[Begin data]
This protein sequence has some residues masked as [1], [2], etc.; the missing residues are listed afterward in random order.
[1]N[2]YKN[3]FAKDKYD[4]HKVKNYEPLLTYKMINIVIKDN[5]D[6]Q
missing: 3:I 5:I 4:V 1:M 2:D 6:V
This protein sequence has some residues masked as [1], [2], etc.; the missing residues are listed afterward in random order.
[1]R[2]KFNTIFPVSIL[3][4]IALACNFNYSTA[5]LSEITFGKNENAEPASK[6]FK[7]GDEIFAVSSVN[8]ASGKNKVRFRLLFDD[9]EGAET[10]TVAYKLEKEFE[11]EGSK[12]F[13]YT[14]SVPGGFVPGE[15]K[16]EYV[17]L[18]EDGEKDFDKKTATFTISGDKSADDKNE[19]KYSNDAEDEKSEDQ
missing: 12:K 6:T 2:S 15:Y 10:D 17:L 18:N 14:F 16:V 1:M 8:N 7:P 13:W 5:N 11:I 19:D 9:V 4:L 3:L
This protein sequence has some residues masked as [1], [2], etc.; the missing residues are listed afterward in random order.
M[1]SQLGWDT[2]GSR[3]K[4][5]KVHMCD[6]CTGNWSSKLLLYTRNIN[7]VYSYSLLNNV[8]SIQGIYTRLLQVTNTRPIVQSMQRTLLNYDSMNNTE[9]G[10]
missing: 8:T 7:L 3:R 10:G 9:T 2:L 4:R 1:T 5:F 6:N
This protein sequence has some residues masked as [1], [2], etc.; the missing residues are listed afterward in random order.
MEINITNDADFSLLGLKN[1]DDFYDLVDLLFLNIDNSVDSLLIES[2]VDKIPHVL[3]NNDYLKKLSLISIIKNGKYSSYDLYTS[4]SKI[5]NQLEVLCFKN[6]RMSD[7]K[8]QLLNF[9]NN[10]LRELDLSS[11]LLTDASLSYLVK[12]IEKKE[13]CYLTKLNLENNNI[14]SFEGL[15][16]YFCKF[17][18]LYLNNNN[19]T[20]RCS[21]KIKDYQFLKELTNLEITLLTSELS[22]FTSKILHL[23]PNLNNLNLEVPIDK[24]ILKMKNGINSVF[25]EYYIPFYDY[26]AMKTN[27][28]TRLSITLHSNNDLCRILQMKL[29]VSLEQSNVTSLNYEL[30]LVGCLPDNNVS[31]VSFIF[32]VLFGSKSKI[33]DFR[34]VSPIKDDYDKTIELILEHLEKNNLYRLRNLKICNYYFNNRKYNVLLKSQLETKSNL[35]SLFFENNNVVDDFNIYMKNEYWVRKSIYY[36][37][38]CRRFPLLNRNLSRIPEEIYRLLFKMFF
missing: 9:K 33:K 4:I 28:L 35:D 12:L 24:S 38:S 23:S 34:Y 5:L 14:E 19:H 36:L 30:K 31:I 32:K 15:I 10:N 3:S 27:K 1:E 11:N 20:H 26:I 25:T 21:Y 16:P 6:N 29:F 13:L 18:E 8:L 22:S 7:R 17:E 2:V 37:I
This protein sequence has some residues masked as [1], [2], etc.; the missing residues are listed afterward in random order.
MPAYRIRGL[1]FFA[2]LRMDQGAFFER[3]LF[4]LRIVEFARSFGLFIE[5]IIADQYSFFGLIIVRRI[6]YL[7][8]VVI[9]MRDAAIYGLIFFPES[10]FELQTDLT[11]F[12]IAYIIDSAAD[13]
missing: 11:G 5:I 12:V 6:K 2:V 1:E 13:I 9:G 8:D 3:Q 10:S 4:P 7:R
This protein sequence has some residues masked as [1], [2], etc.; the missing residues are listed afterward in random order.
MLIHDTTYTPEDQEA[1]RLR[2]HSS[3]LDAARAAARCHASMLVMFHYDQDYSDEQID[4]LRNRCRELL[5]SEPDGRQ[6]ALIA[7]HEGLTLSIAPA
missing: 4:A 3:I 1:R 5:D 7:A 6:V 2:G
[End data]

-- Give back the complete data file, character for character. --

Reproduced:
This protein sequence has some residues masked as [1], [2], etc.; the missing residues are listed afterward in random order.
[1]N[2]YKN[3]FAKDKYD[4]HKVKNYEPLLTYKMINIVIKDN[5]D[6]Q
missing: 3:I 5:I 4:V 1:M 2:D 6:V
This protein sequence has some residues masked as [1], [2], etc.; the missing residues are listed afterward in random order.
[1]R[2]KFNTIFPVSIL[3][4]IALACNFNYSTA[5]LSEITFGKNENAEPASK[6]FK[7]GDEIFAVSSVN[8]ASGKNKVRFRLLFDD[9]EGAET[10]TVAYKLEKEFE[11]EGSK[12]F[13]YT[14]SVPGGFVPGE[15]K[16]EYV[17]L[18]EDGEKDFDKKTATFTISGDKSADDKNE[19]KYSNDAEDEKSEDQ
missing: 12:K 6:T 2:S 15:Y 10:D 17:L 18:N 14:F 16:V 1:M 8:N 7:P 13:W 5:N 11:I 19:D 9:V 4:L 3:L
This protein sequence has some residues masked as [1], [2], etc.; the missing residues are listed afterward in random order.
M[1]SQLGWDT[2]GSR[3]K[4][5]KVHMCD[6]CTGNWSSKLLLYTRNIN[7]VYSYSLLNNV[8]SIQGIYTRLLQVTNTRPIVQSMQRTLLNYDSMNNTE[9]G[10]
missing: 8:T 7:L 3:R 10:G 9:T 2:L 4:R 1:T 5:F 6:N
This protein sequence has some residues masked as [1], [2], etc.; the missing residues are listed afterward in random order.
MEINITNDADFSLLGLKN[1]DDFYDLVDLLFLNIDNSVDSLLIES[2]VDKIPHVL[3]NNDYLKKLSLISIIKNGKYSSYDLYTS[4]SKI[5]NQLEVLCFKN[6]RMSD[7]K[8]QLLNF[9]NN[10]LRELDLSS[11]LLTDASLSYLVK[12]IEKKE[13]CYLTKLNLENNNI[14]SFEGL[15][16]YFCKF[17][18]LYLNNNN[19]T[20]RCS[21]KIKDYQFLKELTNLEITLLTSELS[22]FTSKILHL[23]PNLNNLNLEVPIDK[24]ILKMKNGINSVF[25]EYYIPFYDY[26]AMKTN[27][28]TRLSITLHSNNDLCRILQMKL[29]VSLEQSNVTSLNYEL[30]LVGCLPDNNVS[31]VSFIF[32]VLFGSKSKI[33]DFR[34]VSPIKDDYDKTIELILEHLEKNNLYRLRNLKICNYYFNNRKYNVLLKSQLETKSNL[35]SLFFENNNVVDDFNIYMKNEYWVRKSIYY[36][37][38]CRRFPLLNRNLSRIPEEIYRLLFKMFF
missing: 9:K 33:K 4:I 28:L 35:D 12:L 24:S 38:S 23:S 34:Y 5:L 14:E 19:H 36:L 30:K 31:I 32:K 15:I 10:N 3:S 27:K 1:E 11:N 20:H 26:I 25:T 21:Y 16:P 6:N 29:F 13:L 18:E 8:L 22:S 7:R 17:E 2:V 37:I
This protein sequence has some residues masked as [1], [2], etc.; the missing residues are listed afterward in random order.
MPAYRIRGL[1]FFA[2]LRMDQGAFFER[3]LF[4]LRIVEFARSFGLFIE[5]IIADQYSFFGLIIVRRI[6]YL[7][8]VVI[9]MRDAAIYGLIFFPES[10]FELQTDLT[11]F[12]IAYIIDSAAD[13]
missing: 11:G 5:I 12:V 6:K 2:V 1:E 13:I 9:G 8:D 3:Q 10:S 4:P 7:R
This protein sequence has some residues masked as [1], [2], etc.; the missing residues are listed afterward in random order.
MLIHDTTYTPEDQEA[1]RLR[2]HSS[3]LDAARAAARCHASMLVMFHYDQDYSDEQID[4]LRNRCRELL[5]SEPDGRQ[6]ALIA[7]HEGLTLSIAPA
missing: 4:A 3:I 1:R 5:D 7:A 6:V 2:G